Neutrophil white blood cell, illustration

Research lead by the St. Anna Children’s Cancer Research Institute (St. Anna CCRI) in Austria, has revealed a previously unknown genetic disease, connecting disruptions of blood formation to defects in the immune system and inflammatory processes.

Four unrelated children present to the hospital with similar symptoms—severe inflammation affecting various organs such as the kidneys, intestines, and skin. All tests for conventional autoimmune diseases come back negative. What could be the reason? In order to find an answer to the question, researchers at St. Anna CCRI sequenced blood samples from the patients, revealing a common denominator.

Reporting in the New England Journal of Medicine, the scientists identified a severe defect in a gene known as dedicator of cytokinesis-11 (DOCK11), as the likely cause behind the condition in all four patients. Although normally responsible for the organization of the cytoskeleton, when faulty, the gene lead to abnormalities in both white and red blood cells.

“Such rare and previously unknown diseases provide valuable insights into the fundamental principles of blood formation and the immune system. They allow us to better understand the dysregulated processes underlying these diseases,” explained Kaan Boztug, PhD, senior author of the study and scientific director at St. Anna Children’s Cancer Research Institute in a press statement.

As one of the patients with the DOCK11 mutation suffered from a significantly reduced number of red blood cells, the researchers suspected the gene as the culprit for the red-blood cell loss known as anemia. By inactivating the gene in a zebrafish model, the scientists were able to pinpoint DOCK11 as a key player in red blood cell formation.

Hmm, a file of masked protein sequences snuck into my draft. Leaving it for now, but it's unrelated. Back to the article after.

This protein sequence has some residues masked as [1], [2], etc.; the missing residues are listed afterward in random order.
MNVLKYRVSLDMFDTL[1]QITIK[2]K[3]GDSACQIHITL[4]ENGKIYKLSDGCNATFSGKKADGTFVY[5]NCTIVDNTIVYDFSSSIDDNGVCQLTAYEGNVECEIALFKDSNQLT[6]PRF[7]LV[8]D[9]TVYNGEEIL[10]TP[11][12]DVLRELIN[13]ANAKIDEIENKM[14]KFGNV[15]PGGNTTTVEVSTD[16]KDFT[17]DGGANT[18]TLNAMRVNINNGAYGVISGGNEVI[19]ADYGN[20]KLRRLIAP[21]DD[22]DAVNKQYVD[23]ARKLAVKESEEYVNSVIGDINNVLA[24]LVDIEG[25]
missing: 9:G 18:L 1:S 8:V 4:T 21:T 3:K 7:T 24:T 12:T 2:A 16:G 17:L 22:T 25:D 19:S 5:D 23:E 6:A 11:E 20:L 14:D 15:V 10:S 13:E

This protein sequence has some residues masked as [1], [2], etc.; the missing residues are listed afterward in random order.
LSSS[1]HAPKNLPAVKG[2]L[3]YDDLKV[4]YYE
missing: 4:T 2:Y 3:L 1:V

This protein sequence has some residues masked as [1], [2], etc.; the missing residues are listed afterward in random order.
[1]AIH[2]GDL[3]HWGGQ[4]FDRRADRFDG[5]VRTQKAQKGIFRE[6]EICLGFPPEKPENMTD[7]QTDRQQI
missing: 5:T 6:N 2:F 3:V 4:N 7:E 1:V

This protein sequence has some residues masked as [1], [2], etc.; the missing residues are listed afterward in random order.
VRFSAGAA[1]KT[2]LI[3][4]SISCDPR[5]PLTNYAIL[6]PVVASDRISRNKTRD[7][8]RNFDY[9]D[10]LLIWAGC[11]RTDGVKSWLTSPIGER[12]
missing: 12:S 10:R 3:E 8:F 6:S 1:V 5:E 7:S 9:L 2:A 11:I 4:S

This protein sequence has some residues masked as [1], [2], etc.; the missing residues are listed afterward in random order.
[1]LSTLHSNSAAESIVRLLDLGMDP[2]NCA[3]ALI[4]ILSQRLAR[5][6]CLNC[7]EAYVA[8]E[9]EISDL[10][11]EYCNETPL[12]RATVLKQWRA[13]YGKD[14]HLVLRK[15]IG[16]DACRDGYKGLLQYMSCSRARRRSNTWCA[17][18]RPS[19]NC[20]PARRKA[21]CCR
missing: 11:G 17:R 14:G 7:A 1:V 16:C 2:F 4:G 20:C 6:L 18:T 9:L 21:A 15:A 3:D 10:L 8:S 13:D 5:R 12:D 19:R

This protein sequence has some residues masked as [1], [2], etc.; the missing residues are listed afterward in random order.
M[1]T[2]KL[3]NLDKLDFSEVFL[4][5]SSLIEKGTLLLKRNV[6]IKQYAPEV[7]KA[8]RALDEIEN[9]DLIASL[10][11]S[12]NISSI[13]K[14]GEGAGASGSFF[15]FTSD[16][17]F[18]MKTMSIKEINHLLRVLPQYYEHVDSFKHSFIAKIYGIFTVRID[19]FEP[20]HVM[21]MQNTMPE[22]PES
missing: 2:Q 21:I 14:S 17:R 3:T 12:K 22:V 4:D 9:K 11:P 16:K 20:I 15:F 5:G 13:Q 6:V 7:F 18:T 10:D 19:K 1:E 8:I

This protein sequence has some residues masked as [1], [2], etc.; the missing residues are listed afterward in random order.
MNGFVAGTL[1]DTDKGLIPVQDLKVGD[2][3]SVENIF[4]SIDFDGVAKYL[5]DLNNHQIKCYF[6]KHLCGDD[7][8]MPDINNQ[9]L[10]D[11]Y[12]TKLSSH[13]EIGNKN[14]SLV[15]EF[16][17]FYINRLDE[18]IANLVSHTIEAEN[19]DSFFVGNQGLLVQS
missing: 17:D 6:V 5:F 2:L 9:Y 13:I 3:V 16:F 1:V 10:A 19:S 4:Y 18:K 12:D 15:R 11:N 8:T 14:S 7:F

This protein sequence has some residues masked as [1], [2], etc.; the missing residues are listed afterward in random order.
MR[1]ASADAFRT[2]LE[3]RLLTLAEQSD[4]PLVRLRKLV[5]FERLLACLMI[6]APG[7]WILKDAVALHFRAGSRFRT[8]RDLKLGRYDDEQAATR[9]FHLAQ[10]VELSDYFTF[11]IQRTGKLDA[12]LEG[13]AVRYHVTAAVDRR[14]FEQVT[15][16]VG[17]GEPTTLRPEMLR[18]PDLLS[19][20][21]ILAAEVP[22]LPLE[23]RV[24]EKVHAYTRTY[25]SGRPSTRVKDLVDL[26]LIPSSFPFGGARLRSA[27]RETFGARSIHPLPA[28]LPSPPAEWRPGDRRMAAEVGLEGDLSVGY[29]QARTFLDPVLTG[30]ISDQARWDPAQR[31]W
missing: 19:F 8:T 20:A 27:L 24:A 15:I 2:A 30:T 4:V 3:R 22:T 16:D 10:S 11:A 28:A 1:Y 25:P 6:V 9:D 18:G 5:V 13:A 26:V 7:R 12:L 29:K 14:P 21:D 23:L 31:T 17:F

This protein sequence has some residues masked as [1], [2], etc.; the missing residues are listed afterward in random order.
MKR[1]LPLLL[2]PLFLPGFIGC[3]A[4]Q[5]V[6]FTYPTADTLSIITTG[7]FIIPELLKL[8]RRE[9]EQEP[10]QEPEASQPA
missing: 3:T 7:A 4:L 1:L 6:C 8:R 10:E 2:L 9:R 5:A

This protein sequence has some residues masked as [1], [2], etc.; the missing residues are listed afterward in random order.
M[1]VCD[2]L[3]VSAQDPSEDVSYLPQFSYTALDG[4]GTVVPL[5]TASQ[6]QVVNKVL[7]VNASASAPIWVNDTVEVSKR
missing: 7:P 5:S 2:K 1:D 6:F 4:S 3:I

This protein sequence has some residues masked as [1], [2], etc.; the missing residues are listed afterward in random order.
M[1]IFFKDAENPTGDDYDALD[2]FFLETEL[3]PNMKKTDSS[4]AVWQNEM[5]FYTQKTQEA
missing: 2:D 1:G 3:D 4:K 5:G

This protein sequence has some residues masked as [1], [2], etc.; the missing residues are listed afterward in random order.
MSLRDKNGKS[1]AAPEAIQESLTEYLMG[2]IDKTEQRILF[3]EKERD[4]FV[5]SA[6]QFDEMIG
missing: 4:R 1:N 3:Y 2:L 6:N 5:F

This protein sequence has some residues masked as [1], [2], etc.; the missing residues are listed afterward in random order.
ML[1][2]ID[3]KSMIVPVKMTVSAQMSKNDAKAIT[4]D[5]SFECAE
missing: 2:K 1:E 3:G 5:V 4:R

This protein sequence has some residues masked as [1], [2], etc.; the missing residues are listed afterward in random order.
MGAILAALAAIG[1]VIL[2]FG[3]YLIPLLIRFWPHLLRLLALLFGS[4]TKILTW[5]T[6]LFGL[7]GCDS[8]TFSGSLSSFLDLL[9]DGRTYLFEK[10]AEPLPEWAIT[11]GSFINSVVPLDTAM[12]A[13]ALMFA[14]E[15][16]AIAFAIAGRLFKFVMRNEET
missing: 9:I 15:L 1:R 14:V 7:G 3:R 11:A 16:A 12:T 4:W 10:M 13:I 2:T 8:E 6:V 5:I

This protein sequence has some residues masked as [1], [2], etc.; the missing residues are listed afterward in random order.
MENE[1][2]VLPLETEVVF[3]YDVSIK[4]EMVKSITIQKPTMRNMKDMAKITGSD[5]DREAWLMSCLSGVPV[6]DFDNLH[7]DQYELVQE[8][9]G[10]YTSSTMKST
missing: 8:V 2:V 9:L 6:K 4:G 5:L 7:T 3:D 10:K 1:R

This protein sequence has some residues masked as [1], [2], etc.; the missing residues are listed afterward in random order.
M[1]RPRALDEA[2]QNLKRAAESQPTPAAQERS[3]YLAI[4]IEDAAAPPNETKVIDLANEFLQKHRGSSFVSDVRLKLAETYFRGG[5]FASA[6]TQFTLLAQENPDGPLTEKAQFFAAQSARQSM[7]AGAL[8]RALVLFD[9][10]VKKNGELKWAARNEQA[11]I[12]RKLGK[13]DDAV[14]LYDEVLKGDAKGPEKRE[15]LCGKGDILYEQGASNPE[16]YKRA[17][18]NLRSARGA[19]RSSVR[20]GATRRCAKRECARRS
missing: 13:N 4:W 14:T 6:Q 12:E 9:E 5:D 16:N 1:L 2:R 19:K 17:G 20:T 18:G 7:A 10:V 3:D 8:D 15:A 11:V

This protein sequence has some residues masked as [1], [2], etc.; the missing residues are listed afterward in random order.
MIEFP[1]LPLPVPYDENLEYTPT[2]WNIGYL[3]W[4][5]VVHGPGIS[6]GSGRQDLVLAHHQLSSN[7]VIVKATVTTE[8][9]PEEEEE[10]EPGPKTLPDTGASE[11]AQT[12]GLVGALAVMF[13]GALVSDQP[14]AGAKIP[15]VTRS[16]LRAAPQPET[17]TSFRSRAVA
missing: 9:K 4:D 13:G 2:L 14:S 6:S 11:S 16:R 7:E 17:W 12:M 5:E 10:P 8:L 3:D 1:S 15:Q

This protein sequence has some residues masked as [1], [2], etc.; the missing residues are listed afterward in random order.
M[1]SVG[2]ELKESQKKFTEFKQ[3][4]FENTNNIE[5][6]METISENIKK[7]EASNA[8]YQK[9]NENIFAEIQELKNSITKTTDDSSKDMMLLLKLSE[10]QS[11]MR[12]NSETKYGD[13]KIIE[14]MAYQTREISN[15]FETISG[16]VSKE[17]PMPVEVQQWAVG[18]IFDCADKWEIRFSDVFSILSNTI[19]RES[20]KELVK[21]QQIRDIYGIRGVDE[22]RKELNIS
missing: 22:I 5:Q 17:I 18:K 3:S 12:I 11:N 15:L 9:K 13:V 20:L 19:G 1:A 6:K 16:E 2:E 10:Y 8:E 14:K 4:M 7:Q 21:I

“Anemia often occurs with immune deficiencies, and often, a person’s own red blood cells are destroyed by autoantibodies that target their own blood cells. In healthy people, however, this does not happen. However, in our investigations, we did not find such autoantibodies,” explained Jana Block, PhD student at St. Anna CCRI and first author of the study.

Apart from contributing to the formation of red blood cells, the researchers also identified DOCK11 as having an important role in immune system regulatory processes, possibly explaining the immune deficiencies of the patients. According to the scientists, intact DOCK11 kept the activation of T-cells in check, preventing overactivation of the immune system which could lead to cell and tissue damage.

Although not all details of DOCK11´s role in the condition are completely understood, the researchers have proposed transplantation of blood-forming stem cells as a possible treatment for the disease. The scientists hope that their work will raise awareness for the mutation, providing a possible explanation for those suffering from yet unidentified immune deficiencies.

“This disease is truly severe, so we see it as our mission not only to understand the biological processes but also to develop effective therapeutic strategies based on that,” Botzug concluded in a press statement.

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